“If You Work a Full-Time Job, You Shouldn't Be Earning a Poverty Wage”

Striking Walmart employees and their supporters rally outside of a Walmart store in Pico Rivera, California, Thursday October 4, 2012. (Photo: UFCW International Union)

It seems many in corporate media have a hard time believing that anyone would be outraged that someone doesn’t support a living wage, however they say it, because the idea that raising the minimum wage is “controversial,” that it kills jobs and hurts business, is such a hardy media perennial. We talked about the myths and misinformation surrounding the living wage with economist Holly Sklar.

Striking Walmart employees and their supporters rally outside of a Walmart store in Pico Rivera, California, Thursday October 4, 2012. (Photo: UFCW International Union)

For the June 9, 2017, episode, CounterSpin reaired a piece originally broadcast on November 14, 2015, in which Janine Jackson interviewed Holly Sklar about living wage economics.

MP3 Link

In a TV debate with Democrat Jon Ossoff, Georgia Republican Karen Handel said: “This is an example of a fundamental difference between a liberal and a conservative. I do not support a livable wage.” Many people remarked on what was called a gaffe, but some took pains to make clear that it was just a matter of awkward phrasing. What she “could have and should have said,” counseled New York magazine’s Ed Kilgore, is “that a $15-per-hour minimum wage, the most commonly advanced Democratic proposal, was too high for a place like Atlanta, with its relatively low cost of living.” CNN pointed out that Handel’s remark went viral “despite her follow-up,” which was that she instead wants “an economy that is robust, with low taxes and regulation.”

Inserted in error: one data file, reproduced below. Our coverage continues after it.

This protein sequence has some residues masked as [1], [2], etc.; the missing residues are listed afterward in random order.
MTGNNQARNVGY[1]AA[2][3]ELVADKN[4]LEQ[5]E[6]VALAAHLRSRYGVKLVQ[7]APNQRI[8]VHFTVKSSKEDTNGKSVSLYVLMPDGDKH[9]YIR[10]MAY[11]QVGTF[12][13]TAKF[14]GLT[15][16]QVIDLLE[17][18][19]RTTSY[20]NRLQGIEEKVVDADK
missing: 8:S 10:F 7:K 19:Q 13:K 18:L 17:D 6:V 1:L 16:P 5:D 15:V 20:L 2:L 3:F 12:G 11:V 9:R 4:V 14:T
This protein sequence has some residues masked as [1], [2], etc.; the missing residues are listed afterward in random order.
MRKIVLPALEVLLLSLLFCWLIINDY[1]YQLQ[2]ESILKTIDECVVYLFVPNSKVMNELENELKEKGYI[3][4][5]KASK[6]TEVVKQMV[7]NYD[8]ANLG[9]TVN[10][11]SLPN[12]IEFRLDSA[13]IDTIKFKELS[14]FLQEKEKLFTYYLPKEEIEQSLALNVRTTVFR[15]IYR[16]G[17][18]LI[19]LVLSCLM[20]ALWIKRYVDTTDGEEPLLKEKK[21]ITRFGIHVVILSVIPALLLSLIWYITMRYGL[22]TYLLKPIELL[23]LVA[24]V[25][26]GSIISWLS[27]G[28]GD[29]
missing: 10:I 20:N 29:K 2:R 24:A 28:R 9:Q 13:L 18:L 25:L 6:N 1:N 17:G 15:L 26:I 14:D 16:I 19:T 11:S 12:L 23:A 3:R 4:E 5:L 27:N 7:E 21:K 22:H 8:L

Democrats are “jumping on” Handel for her words, CNN says, and they cite a tweet from Tom Perez saying those words prove she has no business being in Congress. But Perez’s tweet comes with the article, and …read more

Via:: Truthout

      

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